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Friday, November 13, 2009

Top 2010 Free Agents, by Position

I've bolded half a dozen players who will probably dictate the market. Until they've signed, most of the rest will have to wait. There will be many teams hoping to learn from the what happened in '08-'09, as players like Bobby Abreu, Orlando Hudson, Orlando Cabrera, and Adam Dunn signed short, small contracts and then produced well above their pay-grade. The owners may have a more difficult time selling the "economic downturn" argument this time around.


1. Bengie Molina (A) 35 yrs.-old
2. Rod Barajas (B) 34
3. Ramon Hernandez (B) 34
4. Brian Schneider 33
5. Jason Kendall (B) 36

There is a strong possibility that none of the five men listed above will be resigned by their current franchises, because each team (Giants, Blue Jays, Reds, Mets, & Brewers) has a young (and inexpensive) prospect on the verge of promotion. It is possible that Kendall, considering his age and the fact that he's already pulled down over $70 Million in his career, might be willing to resign with Milwaukee at a discount and share time with Angel Salome, but I think it is unlikely that Molina or Barajas would be open to similar situations with Buster Posey and J. P. Arencibia. They will hope to be wooed by teams without either a stable veteran or a particularly promising youngster; San Diego, Houston, and Kansas City fit the bill. As do the Mets, who in all likelihood are done with the Brian Schneider experiment (680 OPS in 169 games over the last two seasons), but may not be convinced that Omir Santos (688 OPS in 96 games in '09) is the answer either. Ramon Hernandez had his worst season since 2002, suppressing his value, but at 34 he could still prove to be a cheap source of power for a team willing to use him in a utility role.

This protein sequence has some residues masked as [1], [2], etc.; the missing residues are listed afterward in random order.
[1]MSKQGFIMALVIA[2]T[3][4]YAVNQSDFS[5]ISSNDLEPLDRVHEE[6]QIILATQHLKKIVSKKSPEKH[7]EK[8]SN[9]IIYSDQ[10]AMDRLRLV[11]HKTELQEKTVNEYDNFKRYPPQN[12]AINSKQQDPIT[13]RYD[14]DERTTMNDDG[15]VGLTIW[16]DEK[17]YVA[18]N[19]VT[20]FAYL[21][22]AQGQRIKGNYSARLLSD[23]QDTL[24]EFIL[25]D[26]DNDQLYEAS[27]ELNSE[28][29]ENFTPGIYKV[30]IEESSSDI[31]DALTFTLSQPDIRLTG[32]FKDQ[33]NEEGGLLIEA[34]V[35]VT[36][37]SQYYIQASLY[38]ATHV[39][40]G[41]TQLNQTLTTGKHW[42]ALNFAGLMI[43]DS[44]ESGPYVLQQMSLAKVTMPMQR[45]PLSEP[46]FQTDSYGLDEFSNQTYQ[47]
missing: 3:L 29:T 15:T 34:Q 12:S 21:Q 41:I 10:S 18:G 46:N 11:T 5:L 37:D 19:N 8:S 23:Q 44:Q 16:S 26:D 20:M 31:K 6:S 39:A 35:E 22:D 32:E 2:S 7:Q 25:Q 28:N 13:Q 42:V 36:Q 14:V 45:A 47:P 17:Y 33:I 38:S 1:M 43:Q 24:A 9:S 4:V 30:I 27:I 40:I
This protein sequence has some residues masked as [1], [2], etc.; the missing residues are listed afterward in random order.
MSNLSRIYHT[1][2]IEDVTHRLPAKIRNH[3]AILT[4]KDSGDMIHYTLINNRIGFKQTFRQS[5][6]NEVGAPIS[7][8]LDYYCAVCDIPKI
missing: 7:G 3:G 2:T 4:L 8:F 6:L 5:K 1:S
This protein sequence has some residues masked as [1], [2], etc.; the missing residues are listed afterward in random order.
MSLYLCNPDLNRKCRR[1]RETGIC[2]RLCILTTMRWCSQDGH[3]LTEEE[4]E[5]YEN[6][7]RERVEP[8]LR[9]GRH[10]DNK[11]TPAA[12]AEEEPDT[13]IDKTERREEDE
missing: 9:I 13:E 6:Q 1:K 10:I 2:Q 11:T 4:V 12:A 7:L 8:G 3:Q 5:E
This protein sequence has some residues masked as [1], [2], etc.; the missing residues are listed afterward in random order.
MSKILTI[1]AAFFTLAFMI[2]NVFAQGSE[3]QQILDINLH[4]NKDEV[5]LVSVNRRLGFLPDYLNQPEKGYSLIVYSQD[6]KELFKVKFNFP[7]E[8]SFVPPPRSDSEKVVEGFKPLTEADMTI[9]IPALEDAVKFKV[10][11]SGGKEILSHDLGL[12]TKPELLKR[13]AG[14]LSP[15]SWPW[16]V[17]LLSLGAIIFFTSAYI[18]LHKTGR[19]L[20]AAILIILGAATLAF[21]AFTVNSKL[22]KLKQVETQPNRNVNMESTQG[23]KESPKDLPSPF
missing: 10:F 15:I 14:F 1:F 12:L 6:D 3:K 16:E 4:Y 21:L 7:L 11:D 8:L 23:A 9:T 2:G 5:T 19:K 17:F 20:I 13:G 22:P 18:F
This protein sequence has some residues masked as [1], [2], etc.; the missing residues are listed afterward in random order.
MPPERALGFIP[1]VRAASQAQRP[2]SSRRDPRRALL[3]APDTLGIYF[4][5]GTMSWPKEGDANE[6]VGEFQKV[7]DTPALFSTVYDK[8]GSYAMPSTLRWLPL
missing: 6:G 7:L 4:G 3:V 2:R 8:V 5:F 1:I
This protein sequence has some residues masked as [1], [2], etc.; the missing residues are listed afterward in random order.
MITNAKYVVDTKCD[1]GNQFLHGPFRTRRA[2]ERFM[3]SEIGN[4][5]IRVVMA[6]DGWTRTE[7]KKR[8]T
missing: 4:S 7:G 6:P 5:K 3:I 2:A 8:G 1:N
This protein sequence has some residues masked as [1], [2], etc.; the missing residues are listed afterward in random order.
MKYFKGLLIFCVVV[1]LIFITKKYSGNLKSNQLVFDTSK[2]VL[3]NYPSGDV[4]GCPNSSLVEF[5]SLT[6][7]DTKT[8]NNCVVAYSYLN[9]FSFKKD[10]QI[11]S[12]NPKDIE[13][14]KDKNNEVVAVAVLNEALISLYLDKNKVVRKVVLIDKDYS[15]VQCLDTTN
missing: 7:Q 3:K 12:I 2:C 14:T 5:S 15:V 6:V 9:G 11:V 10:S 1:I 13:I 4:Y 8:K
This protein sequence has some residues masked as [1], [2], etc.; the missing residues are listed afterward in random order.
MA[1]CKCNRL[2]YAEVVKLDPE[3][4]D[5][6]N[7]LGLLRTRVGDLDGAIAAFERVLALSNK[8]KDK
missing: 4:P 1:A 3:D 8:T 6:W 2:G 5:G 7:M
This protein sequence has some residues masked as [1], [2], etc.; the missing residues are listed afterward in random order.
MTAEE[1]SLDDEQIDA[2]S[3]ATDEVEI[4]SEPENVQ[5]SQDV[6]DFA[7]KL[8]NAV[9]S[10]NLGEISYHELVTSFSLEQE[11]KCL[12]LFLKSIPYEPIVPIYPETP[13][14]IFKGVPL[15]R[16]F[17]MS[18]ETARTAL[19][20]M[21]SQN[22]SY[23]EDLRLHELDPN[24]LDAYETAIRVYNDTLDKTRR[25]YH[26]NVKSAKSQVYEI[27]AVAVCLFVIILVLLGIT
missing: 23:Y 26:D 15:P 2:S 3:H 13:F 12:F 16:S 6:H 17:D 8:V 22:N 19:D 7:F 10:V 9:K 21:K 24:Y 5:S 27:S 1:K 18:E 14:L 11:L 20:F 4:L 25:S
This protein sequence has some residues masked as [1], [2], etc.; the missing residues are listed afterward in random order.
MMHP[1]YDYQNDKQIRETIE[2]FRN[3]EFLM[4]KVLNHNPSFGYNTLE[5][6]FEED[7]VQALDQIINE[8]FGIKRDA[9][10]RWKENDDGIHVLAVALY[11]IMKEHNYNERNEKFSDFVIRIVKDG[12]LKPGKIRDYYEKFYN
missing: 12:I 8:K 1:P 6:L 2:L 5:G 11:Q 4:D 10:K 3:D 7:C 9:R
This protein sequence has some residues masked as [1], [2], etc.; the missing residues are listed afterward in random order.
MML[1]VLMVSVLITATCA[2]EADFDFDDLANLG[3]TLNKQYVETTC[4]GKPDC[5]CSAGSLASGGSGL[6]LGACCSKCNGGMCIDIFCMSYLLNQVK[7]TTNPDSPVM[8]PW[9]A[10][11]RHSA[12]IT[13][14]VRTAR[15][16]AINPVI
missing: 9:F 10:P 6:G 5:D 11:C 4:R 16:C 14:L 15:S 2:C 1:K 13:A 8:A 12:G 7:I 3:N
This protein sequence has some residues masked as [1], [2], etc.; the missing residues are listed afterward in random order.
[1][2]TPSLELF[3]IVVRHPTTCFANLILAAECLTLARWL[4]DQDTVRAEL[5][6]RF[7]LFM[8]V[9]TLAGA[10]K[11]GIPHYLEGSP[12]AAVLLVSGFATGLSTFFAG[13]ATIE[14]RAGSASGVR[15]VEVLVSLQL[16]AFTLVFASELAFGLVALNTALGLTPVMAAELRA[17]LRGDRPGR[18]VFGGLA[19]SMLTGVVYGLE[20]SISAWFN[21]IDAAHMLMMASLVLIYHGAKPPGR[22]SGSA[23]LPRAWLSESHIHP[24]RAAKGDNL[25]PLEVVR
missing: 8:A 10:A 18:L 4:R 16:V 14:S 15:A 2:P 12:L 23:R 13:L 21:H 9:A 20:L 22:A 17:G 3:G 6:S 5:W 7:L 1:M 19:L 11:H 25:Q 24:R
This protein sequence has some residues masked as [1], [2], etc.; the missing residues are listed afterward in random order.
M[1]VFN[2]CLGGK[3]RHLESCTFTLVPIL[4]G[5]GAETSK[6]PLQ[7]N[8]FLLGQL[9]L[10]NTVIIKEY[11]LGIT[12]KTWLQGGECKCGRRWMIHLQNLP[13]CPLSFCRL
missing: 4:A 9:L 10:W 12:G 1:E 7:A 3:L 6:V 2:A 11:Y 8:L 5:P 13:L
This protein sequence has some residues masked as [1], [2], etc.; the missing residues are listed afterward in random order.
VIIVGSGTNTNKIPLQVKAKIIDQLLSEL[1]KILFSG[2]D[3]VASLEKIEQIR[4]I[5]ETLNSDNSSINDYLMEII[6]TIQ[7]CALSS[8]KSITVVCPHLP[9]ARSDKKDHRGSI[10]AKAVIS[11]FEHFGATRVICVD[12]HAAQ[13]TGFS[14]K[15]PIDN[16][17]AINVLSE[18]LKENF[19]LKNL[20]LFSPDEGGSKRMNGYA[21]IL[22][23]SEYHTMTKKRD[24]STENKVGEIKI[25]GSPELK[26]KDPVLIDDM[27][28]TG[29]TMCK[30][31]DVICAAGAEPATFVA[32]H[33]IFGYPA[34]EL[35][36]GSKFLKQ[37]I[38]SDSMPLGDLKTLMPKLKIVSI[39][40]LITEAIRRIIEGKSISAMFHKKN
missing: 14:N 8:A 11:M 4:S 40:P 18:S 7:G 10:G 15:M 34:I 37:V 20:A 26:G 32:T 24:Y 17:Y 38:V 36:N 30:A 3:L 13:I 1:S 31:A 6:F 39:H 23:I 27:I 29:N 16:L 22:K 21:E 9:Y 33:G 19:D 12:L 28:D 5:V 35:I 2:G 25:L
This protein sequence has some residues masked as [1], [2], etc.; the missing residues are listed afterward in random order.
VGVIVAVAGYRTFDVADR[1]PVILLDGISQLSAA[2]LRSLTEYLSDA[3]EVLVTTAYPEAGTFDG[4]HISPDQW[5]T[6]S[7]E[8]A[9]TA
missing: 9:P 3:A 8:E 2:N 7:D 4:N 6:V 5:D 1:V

First Base:

1. Nick Johnson (B) 31
2. Adam LaRoche (B) 30
3. Aubrey Huff (B) 33
4. Hank Blalock 29
5. Russell Branyan 34

There isn't a true slugger on the market at first base this offseason, which might lead teams to make desperate bids for guys like Adrian Gonzalez and Prince Fielder, who names have circulated on the rumor mill on and off for the past couple seasons. There are several franchises in desperate need of output from first base - Mets, Giants, Mariners, and Orioles, for starters - who may be seduced into paying too much for one of these thoroughly mediocre options. For value, I would probably suggest the high-risk/high-reward options: Nick Johnson and Hank Blalock. Both are young-ish and have shown flickers of brilliance at times, but have been dogged by injuries. Some good luck and the right environment could catch lightening in a bottle. However, it would be downright asinine to sign any of these guys to more than a one or two-year contract.

Second Base:

1. Orlando Hudson (A) 32
2. Placido Polanco (A) 34
3. Felipe Lopez (B) 30
4. Adam Kennedy 34
5. Jerry Hairston Jr. (B) 34

Joe Torre's somewhat flabbergasting decision to go with Ron Belliard over Orlando Hudson in the playoffs may suppress O-Dog's price, again, after what was a pretty strong season overall. Hudson got off to a blistering start (he was hitting .332 on June 1) and made his second All-Star team. The general impression will be that he fell off drastically in the second-half, but that's simply not true. His power (which he has never exactly been known for) did decline, but he still hit .284 after the All-Star Break and actually raised his OBP (.363). Add in the fact that he plays a position where offensive production is scarce and remains a solid, if not spectacular, defender (he does own four Gold Gloves), and I can't see how this guy isn't valued just below the top tier of free agents this winter.

Much the same is true of Polanco, who also flashes serious leather and is still a solid contact hitter. Teams should be wary, however, that his splits have declined consistently since 2007, when he hit .341. If he suffers an equivalent decline next year, we'll suddenly be looking at a replacement-level player. In both cases, their status as A-level free agents, meaning that the team that signs them would have to give up a high draft pick, makes them more risky investments and, in Polanco's case especially, suggests that re-upping for another year with the current franchise may be the smart play for both sides.